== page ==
Are You at Risk from Fake HMRC Emails & Texts?
We’ve blogged a lot recently about Making Tax Digital, the government’s plan to transform tax administration. It’s less than a year until the scheme begins to be rolled out, with businesses and self-employed individuals registered for VAT first to be required to provide HMRC with digital records from April 2019.
Up to now, communication with HMRC for most businesses will generally have been by mail or by phone, but one of the consequences of Making Tax Digital is that it’s quite likely we’re all going to be receiving electronic correspondence from HMRC in the future.
While this will make dialogue faster and more convenient, it does also open up opportunities for fraudsters and criminals. Most of us have probably received a scam or phishing email at some time or another. But at least prior to Making Tax Digital, if an email purporting to come from HMRC landed in your inbox, you could be fairly certain it was a scam.
Even so, this hasn’t stopped criminals using HMRC as cover to try and get innocent tax payers to part with their money.
In 2014, HMRC revealed that almost 75,000 scam emails were reported in just 6 months – most of them promising a tax refund, and requesting personal information. And it’s not just emails. HMRC has warned that fraudsters are sending text messages with their logo to unsuspecting members of the public, usually including links to websites that harvest personal information or spread malware.
With the arrival of Making Tax Digital, we’re likely to see an upsurge in new and more sophisticated email scams, and because communicating electronically with HMRC will be far more commonplace, identifying what’s real and what’s fake is going to get harder.
What Can You Do to Protect Yourself from Fake HMRC Emails & Texts?
- Review your online security
Of course, fake HMRC emails are not the only online risk your business faces. You should review your online security policy regularly with your IT systems provider to ensure you have all the necessary defences in place to protect your business from evolving threats.
- Appoint an accountant
No, we’re not suggesting that an accountant is a substitute for a robust online security policy. But if you’re not already working with one, doing so will help to make sure you don’t get caught out by fake emails, texts – or any other fraudulent communications supposedly sent by HMRC.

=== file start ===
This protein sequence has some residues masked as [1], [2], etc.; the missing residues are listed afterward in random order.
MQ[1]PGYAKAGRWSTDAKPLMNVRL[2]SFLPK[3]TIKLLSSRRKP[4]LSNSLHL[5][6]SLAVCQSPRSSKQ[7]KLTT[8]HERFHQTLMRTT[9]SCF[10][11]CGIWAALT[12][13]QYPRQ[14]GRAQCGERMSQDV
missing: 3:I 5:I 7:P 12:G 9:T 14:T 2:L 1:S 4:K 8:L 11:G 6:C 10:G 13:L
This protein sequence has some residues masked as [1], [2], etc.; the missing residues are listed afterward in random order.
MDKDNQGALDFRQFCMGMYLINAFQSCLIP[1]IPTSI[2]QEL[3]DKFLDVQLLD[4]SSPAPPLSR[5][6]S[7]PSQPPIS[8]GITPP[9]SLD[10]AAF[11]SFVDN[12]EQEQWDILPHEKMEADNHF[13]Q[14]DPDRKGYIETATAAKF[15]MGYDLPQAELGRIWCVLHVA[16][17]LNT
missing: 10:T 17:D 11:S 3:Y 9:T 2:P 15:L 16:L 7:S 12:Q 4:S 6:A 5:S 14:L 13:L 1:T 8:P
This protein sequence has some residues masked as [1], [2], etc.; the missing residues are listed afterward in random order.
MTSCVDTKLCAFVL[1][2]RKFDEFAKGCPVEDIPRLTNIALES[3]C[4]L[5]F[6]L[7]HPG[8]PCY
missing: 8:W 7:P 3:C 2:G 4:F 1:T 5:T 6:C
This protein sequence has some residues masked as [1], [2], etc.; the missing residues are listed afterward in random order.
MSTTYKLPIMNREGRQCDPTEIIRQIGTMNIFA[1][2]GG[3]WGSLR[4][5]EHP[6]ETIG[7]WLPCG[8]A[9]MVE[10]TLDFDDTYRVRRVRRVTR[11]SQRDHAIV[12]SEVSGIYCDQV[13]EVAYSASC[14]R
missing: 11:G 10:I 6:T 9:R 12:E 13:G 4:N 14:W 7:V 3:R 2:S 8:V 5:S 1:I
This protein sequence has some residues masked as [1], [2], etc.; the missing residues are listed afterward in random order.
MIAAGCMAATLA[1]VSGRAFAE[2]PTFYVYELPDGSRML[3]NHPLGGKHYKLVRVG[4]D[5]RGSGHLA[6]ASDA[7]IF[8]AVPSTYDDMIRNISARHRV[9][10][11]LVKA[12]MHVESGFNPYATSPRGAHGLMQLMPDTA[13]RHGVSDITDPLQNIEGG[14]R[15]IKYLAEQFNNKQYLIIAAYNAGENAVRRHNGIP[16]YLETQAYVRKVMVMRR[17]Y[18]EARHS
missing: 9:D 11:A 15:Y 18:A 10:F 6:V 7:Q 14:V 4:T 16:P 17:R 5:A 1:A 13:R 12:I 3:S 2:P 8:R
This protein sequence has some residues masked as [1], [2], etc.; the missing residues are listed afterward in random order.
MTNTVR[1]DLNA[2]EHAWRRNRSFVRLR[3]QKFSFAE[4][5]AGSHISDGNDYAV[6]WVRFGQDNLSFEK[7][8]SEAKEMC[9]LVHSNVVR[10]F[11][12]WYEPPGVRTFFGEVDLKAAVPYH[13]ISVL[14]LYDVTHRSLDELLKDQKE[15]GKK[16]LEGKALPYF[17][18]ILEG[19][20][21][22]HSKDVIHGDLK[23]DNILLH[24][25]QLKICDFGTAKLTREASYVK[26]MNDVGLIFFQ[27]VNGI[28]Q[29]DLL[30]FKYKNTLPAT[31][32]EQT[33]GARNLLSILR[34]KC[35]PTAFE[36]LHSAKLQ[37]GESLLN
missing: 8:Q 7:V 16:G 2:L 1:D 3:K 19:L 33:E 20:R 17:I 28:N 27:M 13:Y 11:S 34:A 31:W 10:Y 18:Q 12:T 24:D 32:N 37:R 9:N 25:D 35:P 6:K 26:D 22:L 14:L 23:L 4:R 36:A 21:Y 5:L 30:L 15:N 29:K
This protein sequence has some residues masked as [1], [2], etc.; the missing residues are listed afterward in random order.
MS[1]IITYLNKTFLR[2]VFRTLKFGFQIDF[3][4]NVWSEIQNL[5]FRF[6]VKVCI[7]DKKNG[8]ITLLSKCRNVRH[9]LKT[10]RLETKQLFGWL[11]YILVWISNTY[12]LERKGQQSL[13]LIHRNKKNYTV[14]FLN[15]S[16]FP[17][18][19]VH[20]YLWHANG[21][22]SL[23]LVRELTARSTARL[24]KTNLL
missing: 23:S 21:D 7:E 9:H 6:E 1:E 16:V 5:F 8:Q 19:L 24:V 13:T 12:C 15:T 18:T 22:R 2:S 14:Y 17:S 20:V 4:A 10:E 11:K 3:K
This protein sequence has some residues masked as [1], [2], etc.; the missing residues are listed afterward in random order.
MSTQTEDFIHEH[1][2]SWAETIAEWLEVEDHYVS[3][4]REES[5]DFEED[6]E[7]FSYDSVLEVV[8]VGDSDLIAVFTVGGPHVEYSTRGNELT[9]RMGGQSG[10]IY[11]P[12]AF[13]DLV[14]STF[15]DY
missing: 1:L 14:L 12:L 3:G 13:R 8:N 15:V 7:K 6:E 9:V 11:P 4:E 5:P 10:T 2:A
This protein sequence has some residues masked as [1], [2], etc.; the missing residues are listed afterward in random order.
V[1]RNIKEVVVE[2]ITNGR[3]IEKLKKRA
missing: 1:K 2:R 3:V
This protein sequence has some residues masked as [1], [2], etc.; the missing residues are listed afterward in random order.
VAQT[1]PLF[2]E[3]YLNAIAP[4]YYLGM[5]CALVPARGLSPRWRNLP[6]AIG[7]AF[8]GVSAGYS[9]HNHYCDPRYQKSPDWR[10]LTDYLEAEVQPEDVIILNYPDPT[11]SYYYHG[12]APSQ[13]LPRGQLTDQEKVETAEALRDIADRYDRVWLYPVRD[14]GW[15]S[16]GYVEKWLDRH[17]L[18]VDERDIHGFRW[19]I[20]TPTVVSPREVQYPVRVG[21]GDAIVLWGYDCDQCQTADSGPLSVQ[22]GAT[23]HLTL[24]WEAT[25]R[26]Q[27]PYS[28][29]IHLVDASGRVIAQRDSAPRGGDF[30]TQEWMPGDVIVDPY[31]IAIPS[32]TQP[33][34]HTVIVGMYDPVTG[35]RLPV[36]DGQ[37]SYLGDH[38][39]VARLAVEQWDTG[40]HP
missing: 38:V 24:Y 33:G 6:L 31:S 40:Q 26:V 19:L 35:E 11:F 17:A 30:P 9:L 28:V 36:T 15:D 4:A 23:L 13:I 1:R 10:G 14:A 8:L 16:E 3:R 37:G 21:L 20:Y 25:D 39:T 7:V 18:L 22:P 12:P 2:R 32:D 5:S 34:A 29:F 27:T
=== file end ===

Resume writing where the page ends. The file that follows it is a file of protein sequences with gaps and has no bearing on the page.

How? You can authorise your accountant to have conversations on your behalf with HMRC. ‘Agent authorisation’ allows you to select which aspects of your tax affairs you’re happy for your accountant to discuss with HMRC direct. With authorisation in place, they’ll be able to log into your online HMRC account to access permitted areas.
What Should You Do If You Receive a Suspicious Email or Text?
If you do receive an email or text message that looks as if it’s come from HMRC, it’s always wise to be cautious in the first instance:
- Don’t automatically click on any links as these might contain malware or a virus that could infect your system, and certainly never give away any personal information.
- Log onto your HMRC online account to see if there’s any information there to indicate the email or text is credible.
- If you’re still not certain the communication is genuine, forward it to your accountant who will be able to determine whether it’s legitimate and requires action.
Get Total Peace of Mind & Protect Your Business from Scams: Authorise Inca to Liaise with HMRC for You!
Few things are likely to distract you from getting on with your business as much as an unexpected communication from our friends at HMRC.
But this isn’t something Inca clients have to lose sleep over. Firstly, as part of our regular service and at no additional cost (unless we need to write or prepare responses), they can simply authorise us to speak with HMRC on their behalf – so they know there will never be any nasty surprises. And secondly, if an Inca client does ever receive a communication from HMRC and is unsure about its provenance, we can quickly look at it for them and verify if it’s the real thing or a fake.